Music, School of


Date of this Version



Plainsong and Medieval Music, 4:2 (October 1995), 117-47.


© 1995 Cambridge University Press. Used by permission.


Beyond the standard and familiar theoretical instruction materials on notation and mensuration, on mode and hexachord, and on the rules of two-part counterpoint, information and insight about the techniques of musical composition in the later Middle Ages are hard to come by. From a modern vantage point, medieval music theory leaves many of the questions most interesting to us unanswered. And for our part, too, analysts of chansons and motets have yet to agree on many basic notions about how this music works, and therefore what is most necessary to talk about. It is symptomatic of this state of affairs that articles discussing analytical approaches to early music, even those addressed to specialists, do not start out in medias res but rather must begin with first principles, and that current textbooks ignore or skimp on all but the most superficial aspects of musical style. We need to establish for all genres the paradigms or fundamental givens, the constraints understood at the outset, the range of choices available to the composer.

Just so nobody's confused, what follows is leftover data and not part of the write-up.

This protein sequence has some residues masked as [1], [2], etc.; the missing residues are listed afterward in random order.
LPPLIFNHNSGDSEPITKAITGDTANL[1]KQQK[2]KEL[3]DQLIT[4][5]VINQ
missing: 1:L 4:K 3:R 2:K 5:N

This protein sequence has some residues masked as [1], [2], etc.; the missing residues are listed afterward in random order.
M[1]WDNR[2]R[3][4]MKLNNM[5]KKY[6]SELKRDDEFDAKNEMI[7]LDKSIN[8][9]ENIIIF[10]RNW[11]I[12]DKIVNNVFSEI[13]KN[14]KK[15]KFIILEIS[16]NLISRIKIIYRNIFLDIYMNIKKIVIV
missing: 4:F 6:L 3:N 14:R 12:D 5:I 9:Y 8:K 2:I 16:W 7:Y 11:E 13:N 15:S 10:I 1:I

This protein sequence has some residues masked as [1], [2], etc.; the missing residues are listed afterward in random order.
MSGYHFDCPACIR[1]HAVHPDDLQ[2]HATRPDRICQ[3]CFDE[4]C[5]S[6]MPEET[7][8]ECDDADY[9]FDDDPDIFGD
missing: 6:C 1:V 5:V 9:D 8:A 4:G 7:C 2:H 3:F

One set of questions that needs to be asked of any piece of music concerns its tonal behaviour, its way of working with tones. I take this quite specifically here to mean its definition of the extent and content of musical space, its choice of pitches, and its ways of favouring certain pitches and discriminating against others. In more formal language, we may ask if and how a piece articulates varying, yet perhaps systematic and hierarchical, tonal functions among pitches. We must seek to learn in what respects pieces are unique and in what respects similar to other compositions in these regards, and whether it is possible 'to integrate existing information into a logical pattern'.

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